Do You Set The Table?

Wednesday, March 12, 2014

In the 1950's most homemakers set the table properly for each and every meal. A set of every day dishes was used for the weekly meals, while the special china was reserved for Sundays and celebrations.  Even the most modest of homes had a set of china.

The collection of china was a must for the new wife and homemaker. Sadly, the tradition of china has fallen by the wayside! Yet, the hunt for vintage china and day dishes seems to be on the rise. The popularity of the 1950's and 1960's day dishes are quite sought after.

The 1950's homemaker of Donna Reed's time took great pride and accomplishment in setting a lovely table, not only for holidays and celebrations, but for every day. And often, the evening  meal was served in the dining room, while breakfast and lunch were dined on in more of a nook or smaller table, not so fancy.

Keeping ones dishes and glassware sparkling was indeed a priority. I remember my Nana washing all her serving pieces in piping hot water. No dishwasher back then. 

I fondly remember a dining set like the one in red, but my Nana had one in black. By the time I came along it was relegated to the basement, where the summer kitchen was. Did you know these are being manufactured again? Yes, if your in love with all things vintage you can indeed purchase one for your retro kitchen!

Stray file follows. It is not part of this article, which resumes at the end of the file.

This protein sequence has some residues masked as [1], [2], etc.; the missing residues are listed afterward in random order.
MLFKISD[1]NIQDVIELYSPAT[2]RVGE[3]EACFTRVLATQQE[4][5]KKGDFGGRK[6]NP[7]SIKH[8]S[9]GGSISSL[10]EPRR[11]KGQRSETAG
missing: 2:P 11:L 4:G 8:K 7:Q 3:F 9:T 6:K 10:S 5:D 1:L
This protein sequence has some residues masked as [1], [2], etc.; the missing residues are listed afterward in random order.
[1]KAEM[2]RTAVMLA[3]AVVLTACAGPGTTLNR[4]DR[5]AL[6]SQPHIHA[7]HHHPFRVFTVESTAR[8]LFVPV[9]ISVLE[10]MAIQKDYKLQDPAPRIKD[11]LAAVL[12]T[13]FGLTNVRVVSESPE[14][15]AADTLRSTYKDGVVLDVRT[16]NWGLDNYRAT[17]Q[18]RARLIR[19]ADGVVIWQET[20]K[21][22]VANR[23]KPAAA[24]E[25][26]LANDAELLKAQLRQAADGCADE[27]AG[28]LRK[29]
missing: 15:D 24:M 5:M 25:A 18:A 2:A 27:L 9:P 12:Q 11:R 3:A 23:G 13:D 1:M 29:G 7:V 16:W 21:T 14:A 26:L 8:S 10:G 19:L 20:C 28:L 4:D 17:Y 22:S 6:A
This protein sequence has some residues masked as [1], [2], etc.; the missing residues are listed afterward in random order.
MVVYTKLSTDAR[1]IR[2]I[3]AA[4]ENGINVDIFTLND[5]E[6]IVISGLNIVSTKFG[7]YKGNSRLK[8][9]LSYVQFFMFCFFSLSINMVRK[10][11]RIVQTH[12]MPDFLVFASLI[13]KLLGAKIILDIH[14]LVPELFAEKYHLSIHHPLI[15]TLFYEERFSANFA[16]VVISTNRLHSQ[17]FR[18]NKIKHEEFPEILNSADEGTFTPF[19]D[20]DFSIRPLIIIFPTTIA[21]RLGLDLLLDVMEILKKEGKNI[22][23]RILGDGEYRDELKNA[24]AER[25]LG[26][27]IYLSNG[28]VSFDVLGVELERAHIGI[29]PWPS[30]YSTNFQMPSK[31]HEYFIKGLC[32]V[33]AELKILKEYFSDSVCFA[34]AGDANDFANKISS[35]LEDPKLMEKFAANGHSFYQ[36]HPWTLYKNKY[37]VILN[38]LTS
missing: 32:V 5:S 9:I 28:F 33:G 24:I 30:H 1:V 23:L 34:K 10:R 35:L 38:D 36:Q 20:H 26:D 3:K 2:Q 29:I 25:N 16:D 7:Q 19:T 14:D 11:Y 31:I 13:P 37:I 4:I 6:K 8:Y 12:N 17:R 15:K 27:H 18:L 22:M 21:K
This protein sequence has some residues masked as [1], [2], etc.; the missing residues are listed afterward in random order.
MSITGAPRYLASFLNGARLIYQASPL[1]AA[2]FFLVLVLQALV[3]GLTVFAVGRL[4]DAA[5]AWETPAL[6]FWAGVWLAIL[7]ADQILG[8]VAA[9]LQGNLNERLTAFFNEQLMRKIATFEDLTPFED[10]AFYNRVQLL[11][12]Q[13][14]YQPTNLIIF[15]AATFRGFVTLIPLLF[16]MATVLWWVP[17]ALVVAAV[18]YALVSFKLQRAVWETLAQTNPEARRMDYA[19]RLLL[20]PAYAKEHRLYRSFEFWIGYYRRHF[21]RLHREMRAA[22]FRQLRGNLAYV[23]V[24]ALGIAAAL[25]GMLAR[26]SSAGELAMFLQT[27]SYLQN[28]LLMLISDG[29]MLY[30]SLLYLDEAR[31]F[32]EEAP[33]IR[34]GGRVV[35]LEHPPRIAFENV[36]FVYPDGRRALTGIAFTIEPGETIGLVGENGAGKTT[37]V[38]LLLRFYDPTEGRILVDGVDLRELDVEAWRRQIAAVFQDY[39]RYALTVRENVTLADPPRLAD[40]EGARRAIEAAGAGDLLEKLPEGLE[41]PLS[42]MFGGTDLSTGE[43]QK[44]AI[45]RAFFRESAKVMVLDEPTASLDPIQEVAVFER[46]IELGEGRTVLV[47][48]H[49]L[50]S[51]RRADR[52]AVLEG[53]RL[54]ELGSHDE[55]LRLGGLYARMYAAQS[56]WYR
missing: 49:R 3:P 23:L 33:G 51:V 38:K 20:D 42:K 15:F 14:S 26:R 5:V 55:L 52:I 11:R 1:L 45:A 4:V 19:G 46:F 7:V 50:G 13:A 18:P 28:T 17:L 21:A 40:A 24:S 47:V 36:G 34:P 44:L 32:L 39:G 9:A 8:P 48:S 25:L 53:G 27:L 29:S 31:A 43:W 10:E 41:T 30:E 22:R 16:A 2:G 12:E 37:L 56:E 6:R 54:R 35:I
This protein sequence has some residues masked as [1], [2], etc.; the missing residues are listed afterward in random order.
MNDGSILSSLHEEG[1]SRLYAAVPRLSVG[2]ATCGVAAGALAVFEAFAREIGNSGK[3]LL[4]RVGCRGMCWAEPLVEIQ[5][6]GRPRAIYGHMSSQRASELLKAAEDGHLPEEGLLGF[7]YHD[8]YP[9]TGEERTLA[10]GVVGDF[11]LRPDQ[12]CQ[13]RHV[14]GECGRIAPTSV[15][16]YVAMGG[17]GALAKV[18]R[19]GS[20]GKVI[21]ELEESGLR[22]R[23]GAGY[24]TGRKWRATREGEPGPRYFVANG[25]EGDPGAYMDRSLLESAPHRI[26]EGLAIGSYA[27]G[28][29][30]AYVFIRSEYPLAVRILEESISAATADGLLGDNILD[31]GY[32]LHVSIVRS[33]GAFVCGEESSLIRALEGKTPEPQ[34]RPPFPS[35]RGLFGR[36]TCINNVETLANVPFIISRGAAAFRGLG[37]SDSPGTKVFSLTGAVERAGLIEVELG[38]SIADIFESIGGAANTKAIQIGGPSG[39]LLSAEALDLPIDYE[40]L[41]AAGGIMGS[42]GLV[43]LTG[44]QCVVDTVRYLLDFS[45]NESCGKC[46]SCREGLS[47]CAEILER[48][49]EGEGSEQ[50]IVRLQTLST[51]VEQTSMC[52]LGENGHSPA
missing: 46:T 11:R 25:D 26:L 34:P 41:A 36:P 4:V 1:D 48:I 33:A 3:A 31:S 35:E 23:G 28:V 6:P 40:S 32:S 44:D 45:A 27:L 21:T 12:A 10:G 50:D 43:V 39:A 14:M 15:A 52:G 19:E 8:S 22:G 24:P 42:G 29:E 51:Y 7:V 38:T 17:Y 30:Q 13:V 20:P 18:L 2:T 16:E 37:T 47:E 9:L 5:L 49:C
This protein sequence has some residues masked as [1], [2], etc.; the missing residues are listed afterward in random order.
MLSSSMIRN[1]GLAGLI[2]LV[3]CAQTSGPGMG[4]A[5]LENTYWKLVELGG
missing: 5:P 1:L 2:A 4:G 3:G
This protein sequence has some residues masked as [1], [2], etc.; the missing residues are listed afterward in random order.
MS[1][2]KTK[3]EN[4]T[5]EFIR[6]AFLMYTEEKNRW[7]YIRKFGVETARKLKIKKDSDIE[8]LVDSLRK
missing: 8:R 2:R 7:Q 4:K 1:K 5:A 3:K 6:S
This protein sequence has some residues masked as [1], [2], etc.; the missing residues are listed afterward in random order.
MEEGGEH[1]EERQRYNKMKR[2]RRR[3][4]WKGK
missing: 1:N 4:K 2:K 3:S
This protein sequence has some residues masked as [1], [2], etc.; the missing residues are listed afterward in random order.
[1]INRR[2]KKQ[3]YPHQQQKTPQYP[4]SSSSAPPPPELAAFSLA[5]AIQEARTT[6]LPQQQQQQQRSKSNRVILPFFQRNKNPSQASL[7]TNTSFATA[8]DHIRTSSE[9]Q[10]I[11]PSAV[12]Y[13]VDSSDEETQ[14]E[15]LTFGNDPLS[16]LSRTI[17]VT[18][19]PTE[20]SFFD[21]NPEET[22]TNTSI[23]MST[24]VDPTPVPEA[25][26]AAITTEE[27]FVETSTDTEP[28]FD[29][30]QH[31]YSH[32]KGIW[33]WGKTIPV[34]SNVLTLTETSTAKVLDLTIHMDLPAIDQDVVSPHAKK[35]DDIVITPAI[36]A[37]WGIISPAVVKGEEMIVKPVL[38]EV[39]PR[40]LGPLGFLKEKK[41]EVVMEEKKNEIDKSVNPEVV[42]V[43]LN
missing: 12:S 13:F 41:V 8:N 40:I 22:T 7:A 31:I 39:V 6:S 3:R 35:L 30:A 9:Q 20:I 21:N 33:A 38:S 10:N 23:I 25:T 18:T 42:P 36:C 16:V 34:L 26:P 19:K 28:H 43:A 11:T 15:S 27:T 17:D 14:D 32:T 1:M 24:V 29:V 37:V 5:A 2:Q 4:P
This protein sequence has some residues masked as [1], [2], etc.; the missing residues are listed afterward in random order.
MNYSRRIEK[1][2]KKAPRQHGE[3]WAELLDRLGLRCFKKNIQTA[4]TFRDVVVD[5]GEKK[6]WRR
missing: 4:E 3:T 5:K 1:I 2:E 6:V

This table setting is a bit more my taste. I love the old book pages used as place mats. I think I may have found a way to laminate them, so as to not throw them away. The use of the old blue canning jar adds a vintage chic flair don't you think?  Love the cocktail cups by each plate. I wonder if fruit cocktail would be served, or perhaps a scoop of sherbet.

I don't save my blue willow china for holidays and celebrations. I will often set our table with it to change things up. For some reason everyone seems to sit up a bit straighter and be a bit more careful with manners when the blue willow makes an appearance.

My thoughts have turned to all things Spring, like daffodils and hot cross buns. Easter is upon us and I love planning a menu for this special dinner. The blue willow is set amid sprays of flowers in season. Little chicks and bunnies made of plaster adorn the table as a whimsical decoration.

At Easter I do wish the wearing of hats were back in fashion. Nothing too fancy, but a little adornment to complement a special outfit would be nice. In the 1950's a woman wouldn't leave the home without her hat and gloves. Now they shop in polar fleece pants with Tweety on them! Disgraceful in my opinion. Taking a bit more pride in one's appearance does seem to be a vintage idea.

Ladies, may I suggest if you have strayed from setting the table, that you give it a good effort to set a pretty table a few times during the next week. No paper plates or plastic silver! Buy or sew a few cloth napkins and use those instead of paper. Your family will be raising eyebrows and questions if their not used to this! 

But I guarantee your meal may not seem so rushed. Perhaps family members may linger a little longer together, chat a bit more, share hearts and laughs. Do try it and see.

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Have yourself a darling day,
Suzanne a.k.a. Not Quite Donna Reed